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D287_8 (12b) 07-2017

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For referee testing, use the long plain form of hydrometer 1H to 10H. For field testing, use the thermal hydrometer method in test method D6822, American Petroleum Institute Manual of Petroleum Measurement Standards, chapter 9.3. Adjust the temperature of the sample in accordance with table 2 of the written standard. For field testing, test temperatures other than those listed in table 2 of the written standard may be used. The hydrometer cylinder shall be approximately the same temperature as the sample to be tested. Transfer the sample into the clean hydrometer cylinder without splashing so as to avoid the formation of air bubbles and to reduce to a minimum the evaporation of the lower boiling constituents of the more volatile samples. Warning-- extremely flammable. Vapors may cause flash fire. For the more volatile samples, transfer to the hydrometer cylinder by siphoning. Do not start the siphon by mouth. Use a rubber aspirator bulb. Remove any air bubbles formed after they have collected on the surface of the sample by touching them with a piece of clean filter paper or other suitable means before inserting the hydrometer. For field testing, make the gravity measurement directly in the sampling thief. Place the cylinder containing the sample in a vertical position in a location free from air currents. Take precautions to prevent the temperature of the sample from changing appreciably during the time necessary to complete the test. During this period, the temperature of the surrounding medium should not change more than 5 degrees Fahrenheit, 2 degrees Celsius. Lower the hydrometer gently into the sample. And when it has settled, depress it about two scale divisions into the liquid, and then release it. Keep the rest of the stem dry, as unnecessary liquid on the stem changes the effective weight of the instrument, and so affects the reading obtained. With samples of low viscosity, a slight spin imparted to the instrument on releasing assists it in bringing it to rest, floating freely away from the walls of the hydrometer cylinder. Allow sufficient time for the hydrometer to become completely stationary, and for all air bubbles to come to the surface. This is particularly necessary in the case of the more viscous samples. When the hydrometer has come to rest floating freely, and the temperature of the sample is constant to 0.2 degrees Fahrenheit, 0.1 degrees Celsius, read the hydrometer to the nearest scale division. The correct reading is that point on a hydrometer scale at which the surface of the liquid cuts the scale. Determine this point by placing the eye slightly below the level of the liquid and slowly raising it until the surface first seen as a distorted ellipse appears to become a straight line cutting the hydrometer scale. To make a reading with nontransparent liquids, observe the point on a hydrometer scale to which the sample rises above its main surface, placing the eye slightly above the plane surface of the liquid. This reading requires a correction. Determine this correction for the particular hydrometer in use by observing the height above the main surface of the liquid to which the sample rises on the hydrometer scale when the hydrometer in question is immersed in a transparent liquid having a surface tension similar to that of a sample under test. Observe the temperature of the sample to the nearest 0.25 degrees Fahrenheit, 0.1 degrees Celsius, immediately before and after the observation of the gravity. The liquid in the cylinder being thoroughly, but cautiously, stirred with a thermometer, note 2 of the written standard, and the whole of the mercury thread being immersed. Should these temperature readings differ by more than 1 degree Fahrenheit, 0.5 degrees Celsius, repeat the temperature and gravity observations when the temperature of the sample has become more stable. Record the mean of the thermometer reading before and after the final hydrometer reading to the nearest 1 degree Fahrenheit as the temperature of the test. When thermal hydrometers are used, stir the sample by carefully raising and lowering the hydrometer. It is satisfactory in this case to read the thermometer scale after the hydrometer reading has been observed. Read the thermometer to the nearest 1 degree Fahrenheit, 0.5 degrees Celsius.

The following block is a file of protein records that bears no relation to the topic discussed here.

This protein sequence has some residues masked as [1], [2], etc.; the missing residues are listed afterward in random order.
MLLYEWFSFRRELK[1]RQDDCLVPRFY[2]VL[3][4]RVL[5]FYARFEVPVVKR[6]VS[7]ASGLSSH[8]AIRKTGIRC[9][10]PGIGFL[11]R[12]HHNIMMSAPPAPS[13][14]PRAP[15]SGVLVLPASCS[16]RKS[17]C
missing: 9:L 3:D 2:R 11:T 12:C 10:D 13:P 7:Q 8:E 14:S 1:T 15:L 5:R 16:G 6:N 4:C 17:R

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Duration: 4 minutes and 55 seconds
Language: English
License: Dotsub - Standard License
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Posted by: abuckmaster on Aug 22, 2018

D287_8 (12b) 07-2017

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